• I freely admit that this falls out of the scope of checking the presence of an item in an array. By copying the array and then transforming it you have changed the problem. This does not stop people from asking and so I have included it here for an attempt at completeness.

Update: I modified the code snippet in the "Is This Tutorial For You" section to remove exists per rob_au's suggestion. It was not necessary to illustrate the point.

Update 2: 2004-10-02 - wolv pointed out to me that the inefficiencies in List::Util's first are in the pure perl version. The XS version is obviously much faster. Benchmark to be sure but it still loses to grep in many situations.

Update 3: 2007-12-22 - Added smart match operator section as a result of the release of perl 5.10.0. See this for a speed comparison.

Comment on Getting Matching Items From An Array
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Re: Getting Matching Items From An Array
by rob_au (Abbot) on Jul 05, 2004 at 23:58 UTC
    This is an excellent post Limbic~Region++. One note which I would make however is that the exists function can be of use with arrays where testing that an index is within the bounds of the defined array (without autovivifying a non-existent element) - This may be something useful which you can add to this text.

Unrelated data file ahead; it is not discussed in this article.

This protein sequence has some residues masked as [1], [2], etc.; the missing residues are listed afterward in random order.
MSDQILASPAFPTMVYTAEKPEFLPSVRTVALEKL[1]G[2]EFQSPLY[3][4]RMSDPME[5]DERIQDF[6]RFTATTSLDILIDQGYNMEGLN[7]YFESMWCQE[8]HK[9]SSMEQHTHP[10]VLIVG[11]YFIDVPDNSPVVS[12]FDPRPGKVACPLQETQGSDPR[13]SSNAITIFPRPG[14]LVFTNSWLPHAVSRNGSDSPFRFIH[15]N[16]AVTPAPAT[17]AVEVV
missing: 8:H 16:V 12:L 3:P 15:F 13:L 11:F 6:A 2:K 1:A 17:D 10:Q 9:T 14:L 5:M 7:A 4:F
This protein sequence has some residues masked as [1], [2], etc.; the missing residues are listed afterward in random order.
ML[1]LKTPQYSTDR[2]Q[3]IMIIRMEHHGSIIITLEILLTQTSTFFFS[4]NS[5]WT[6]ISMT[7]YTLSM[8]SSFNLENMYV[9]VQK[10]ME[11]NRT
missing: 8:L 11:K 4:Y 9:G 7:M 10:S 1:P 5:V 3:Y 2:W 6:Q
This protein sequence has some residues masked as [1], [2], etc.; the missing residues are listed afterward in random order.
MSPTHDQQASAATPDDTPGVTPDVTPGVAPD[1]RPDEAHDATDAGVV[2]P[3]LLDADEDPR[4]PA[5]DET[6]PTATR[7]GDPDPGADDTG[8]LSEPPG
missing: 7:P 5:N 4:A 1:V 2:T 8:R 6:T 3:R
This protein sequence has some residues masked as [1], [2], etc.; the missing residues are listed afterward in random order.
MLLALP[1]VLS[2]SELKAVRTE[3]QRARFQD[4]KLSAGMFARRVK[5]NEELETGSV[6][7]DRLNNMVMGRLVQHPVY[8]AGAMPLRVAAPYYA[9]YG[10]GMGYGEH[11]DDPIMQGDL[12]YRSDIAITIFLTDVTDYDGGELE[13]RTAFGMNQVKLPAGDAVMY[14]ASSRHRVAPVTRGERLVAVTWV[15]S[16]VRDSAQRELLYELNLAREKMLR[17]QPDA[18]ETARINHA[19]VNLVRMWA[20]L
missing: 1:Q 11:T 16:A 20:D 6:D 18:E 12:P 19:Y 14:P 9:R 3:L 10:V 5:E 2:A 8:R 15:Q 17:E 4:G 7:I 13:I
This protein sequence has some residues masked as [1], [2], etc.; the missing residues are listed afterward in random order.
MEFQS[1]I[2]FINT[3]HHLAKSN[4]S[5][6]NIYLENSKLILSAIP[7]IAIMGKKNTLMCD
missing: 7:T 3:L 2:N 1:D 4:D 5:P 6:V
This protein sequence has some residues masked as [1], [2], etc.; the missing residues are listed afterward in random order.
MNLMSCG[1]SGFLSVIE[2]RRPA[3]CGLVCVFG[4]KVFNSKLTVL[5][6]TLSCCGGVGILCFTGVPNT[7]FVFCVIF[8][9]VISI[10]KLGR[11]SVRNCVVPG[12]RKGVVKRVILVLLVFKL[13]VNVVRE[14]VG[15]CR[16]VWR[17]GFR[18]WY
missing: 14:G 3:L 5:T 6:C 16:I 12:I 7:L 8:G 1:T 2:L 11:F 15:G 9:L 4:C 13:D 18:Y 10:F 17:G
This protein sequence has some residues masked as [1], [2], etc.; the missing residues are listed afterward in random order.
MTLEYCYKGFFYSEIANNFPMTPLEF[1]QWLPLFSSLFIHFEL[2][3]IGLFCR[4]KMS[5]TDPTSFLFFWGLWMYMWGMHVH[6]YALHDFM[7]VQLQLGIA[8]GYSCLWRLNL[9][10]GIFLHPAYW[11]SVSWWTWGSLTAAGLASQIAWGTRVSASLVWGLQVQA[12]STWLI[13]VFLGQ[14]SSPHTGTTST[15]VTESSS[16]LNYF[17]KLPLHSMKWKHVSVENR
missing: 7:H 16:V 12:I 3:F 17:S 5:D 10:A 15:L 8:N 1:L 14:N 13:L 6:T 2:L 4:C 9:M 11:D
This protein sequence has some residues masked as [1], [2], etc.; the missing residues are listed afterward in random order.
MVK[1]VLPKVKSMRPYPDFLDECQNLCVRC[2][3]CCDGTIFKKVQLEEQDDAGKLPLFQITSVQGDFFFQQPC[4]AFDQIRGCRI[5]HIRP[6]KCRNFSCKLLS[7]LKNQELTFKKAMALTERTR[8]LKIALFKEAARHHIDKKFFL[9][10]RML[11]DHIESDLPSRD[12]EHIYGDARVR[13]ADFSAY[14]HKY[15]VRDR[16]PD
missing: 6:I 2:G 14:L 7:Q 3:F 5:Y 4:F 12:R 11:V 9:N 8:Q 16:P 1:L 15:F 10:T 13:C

perl -le "print unpack'N', pack'B32', '00000000000000000000001011100111'"

      rob_au,
      Instead of adding it, I have updated the node to remove exists in that section as it was not necessary. It did not occur to me that novices might see exists as improper with an array and total miss using a string as an index.

      While your point is well taken, I believe "Autovivication Pitfalls and How To Avoid Them" deserves to be a tutorial all to itself.

      Cheers - L~R

      exists still autovivifies in some situations:

      use Data::Dumper; my %h = ( foo => 1 ); print "Exists" if exists $h{bar}[2]; print Data::Dumper::Dumper \%h; __END__ $VAR1 = { 'bar' => [], 'foo' => 1 };

      Which probably isn't the right thing to do.

      ----
      send money to your kernel via the boot loader.. This and more wisdom available from Markov Hardburn.

        It should only autoviv that array element if the hash key is already defined IMHO...
      I'm not so sure there's a huge benefit here.
      my @x; $x[9] = 1; print "$#x ", scalar(@x), $/; print exists $x[2] ? 1 : 0, $/; print defined $x[2] ? 1 : 0, $/; + $x[2] = undef; print exists $x[2] ? 1 : 0, $/; print defined $x[2] ? 1 : 0, $/; ---- 9 10 0 0 1 0

      Basically, all you're saying is whether that element was assigned to. That's different from "Is this index within the bounds of the array?", which is tested by if ($i <= $#array).

      ------
      We are the carpenters and bricklayers of the Information Age.

      Then there are Damian modules.... *sigh* ... that's not about being less-lazy -- that's about being on some really good drugs -- you know, there is no spoon. - flyingmoose

      I shouldn't have to say this, but any code, unless otherwise stated, is untested